I know I’m a little late with this, but I haven’t had a chance to write about it until now. As part of the stimulus bill, banking executives won’t be able to make more than $500,000 a year. The New York Times ran a sympathetic article on Feb. 6 explaining the hardship executives will face due to this pay cut.
Among the “necessities” that bankers will struggle to afford on their lowered salaries:
- $45,000 a year for a nanny
- $16,000 a year for two vacations
- $240,000 a year for a summer house
- $75,000 – $125,000 for a chauffeur
- $65,000 for private school tuition
Not to mention the inflated yearly costs of housing and lifestyle, as well as other “necessities,” like a few designer gowns a year for charity galas. (Side note: there is, of course, no mention of a yearly allowance for charitable donations.)
I’d like to say the reporter was being facetious. Unfortunately, that doesn’t seem to be the case:
“As hard as it is to believe, bankers who are living on the Upper East Side making $2 or $3 million a year have set up a life for themselves in which they are also at zero at the end of the year with credit cards and mortgage bills that are inescapable,” said Holly Peterson, the author of an Upper East Side novel of manners, ‘The Manny,’ and the daughter of Peter G. Peterson, a founder of the equity firm the Blackstone Group. “Five hundred thousand dollars means taking their kids out of private school and selling their home in a fire sale.”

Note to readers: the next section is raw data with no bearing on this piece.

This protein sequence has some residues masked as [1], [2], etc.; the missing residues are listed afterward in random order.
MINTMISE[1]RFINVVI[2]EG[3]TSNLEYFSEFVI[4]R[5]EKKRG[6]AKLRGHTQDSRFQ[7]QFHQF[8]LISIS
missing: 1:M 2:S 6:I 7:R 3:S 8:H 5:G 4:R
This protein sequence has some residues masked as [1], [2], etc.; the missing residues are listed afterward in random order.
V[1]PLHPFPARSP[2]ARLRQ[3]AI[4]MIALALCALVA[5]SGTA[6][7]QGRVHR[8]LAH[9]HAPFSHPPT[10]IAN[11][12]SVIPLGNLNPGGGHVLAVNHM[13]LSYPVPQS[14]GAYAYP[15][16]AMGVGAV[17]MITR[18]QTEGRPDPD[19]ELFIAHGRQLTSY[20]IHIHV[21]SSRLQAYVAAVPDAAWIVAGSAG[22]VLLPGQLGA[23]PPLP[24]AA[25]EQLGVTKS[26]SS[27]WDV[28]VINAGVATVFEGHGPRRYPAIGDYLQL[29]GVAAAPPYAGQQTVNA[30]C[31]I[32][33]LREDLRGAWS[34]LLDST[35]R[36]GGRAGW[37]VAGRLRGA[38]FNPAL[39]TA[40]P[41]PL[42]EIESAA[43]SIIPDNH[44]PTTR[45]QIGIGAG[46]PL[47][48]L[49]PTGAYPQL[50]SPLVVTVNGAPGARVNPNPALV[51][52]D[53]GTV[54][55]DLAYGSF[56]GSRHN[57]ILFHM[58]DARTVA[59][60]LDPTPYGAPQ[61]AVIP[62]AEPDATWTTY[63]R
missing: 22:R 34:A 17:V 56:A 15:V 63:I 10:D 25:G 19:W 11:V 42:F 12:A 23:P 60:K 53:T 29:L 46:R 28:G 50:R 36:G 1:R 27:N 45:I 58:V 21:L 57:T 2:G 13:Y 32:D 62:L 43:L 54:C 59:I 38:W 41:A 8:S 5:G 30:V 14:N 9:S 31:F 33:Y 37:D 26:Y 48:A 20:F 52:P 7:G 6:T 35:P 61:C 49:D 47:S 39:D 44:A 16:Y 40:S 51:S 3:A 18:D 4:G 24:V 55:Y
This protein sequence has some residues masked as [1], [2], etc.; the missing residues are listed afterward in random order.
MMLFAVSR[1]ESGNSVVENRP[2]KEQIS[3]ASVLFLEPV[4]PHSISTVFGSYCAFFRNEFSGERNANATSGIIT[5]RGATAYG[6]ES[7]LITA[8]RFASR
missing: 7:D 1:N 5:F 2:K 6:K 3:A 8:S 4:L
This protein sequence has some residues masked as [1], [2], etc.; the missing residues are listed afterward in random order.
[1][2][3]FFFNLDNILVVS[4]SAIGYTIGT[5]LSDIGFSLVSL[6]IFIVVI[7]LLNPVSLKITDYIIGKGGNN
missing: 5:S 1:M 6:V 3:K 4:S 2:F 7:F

Sure, the solution may seem simple: move to Brooklyn or Hoboken, put the children in public schools and buy a MetroCard. But more than a few of the New York-based financial executives who would have their pay limited are men (and they are almost invariably men) whose identities are entwined with living a certain way in a certain neighborhood west of Third Avenue: a life of private schools, summer houses and charity galas that only a seven-figure income can stretch to cover.
So, you see, even the absurdly wealthy are living paycheck-to-paycheck, and we’re supposed to be feel sorry for them because they’ve gotten so used to the luxurious life that they’ll no longer be able to afford on a half million dollar salary. Give me a break.
Many of the people facing lay-offs are worried about whether they’ll be able to feed their children and keep their modest homes. They were already living on $50,000 a year or less, but now their yearly income is half that. You’re telling me I’m supposed to view these bankers as victims because they might have to give up their bi-annual vacations?
To me, this is a prime example of people with too much money and no ability to look outside their own sheltered bubbles. Give. me. a. break.
Just for fun, I’ll also share this post from the Consumerist — their suggestions for how CEOs can cut costs and survive at $500,000 a year.